What do patients really want? Most surveys, formal and informal, indicate patients want two things, consistently, above others: one, to feel like they’ve been heard; and, two, to have access to doctors when they need them.
Being “heard” means a desire for meaningful and timely communication, not edicts. We want to feel involved with our care. “Access” means an appointment sooner than a week from Wednesday.
When we drill deeper into the question of access, patients unanimously express a desire to use asynchronous communication platforms like secure texting, in-mail messaging, or email to communicate directly to their doctor. Without question, most of us are comfortable with the technology we use in our daily life to communicate with friends, family, vendors, and business associates. We prefer to leverage those tools to make medical care more efficient and convenient. We want lifestyle-friendly care that matches our 21st century lifestyle!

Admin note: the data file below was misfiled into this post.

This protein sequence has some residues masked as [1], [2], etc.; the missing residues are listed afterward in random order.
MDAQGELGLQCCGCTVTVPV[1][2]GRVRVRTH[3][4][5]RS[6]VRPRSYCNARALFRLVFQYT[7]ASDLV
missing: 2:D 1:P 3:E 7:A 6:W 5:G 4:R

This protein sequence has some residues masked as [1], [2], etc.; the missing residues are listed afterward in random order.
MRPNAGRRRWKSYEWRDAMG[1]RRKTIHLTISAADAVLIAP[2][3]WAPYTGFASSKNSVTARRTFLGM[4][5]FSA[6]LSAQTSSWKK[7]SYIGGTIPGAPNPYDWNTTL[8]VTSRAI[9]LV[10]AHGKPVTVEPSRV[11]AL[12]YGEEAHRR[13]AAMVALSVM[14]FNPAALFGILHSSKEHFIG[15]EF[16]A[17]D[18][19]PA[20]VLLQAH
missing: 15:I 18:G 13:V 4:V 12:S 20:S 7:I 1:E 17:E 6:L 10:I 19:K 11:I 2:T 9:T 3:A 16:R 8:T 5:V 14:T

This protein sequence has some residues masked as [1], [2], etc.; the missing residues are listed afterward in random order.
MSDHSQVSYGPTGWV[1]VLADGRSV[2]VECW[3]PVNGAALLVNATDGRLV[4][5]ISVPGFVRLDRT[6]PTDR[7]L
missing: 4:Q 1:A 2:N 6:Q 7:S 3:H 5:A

But within our insurance-driven healthcare landscape, barriers to lifestyle friendly communication can impede access and impair timely exchange of information between doctors and patients. These clinical shortcomings abound, stemming from our Fee-for-Coding mentality. Patient service-related inadequacies take the form of fragmented care, over-utilization of specialists, poor communication and dissatisfied patients; and are often traced back to the moral hazard and poor value proposition fostered by our healthcare payment methods.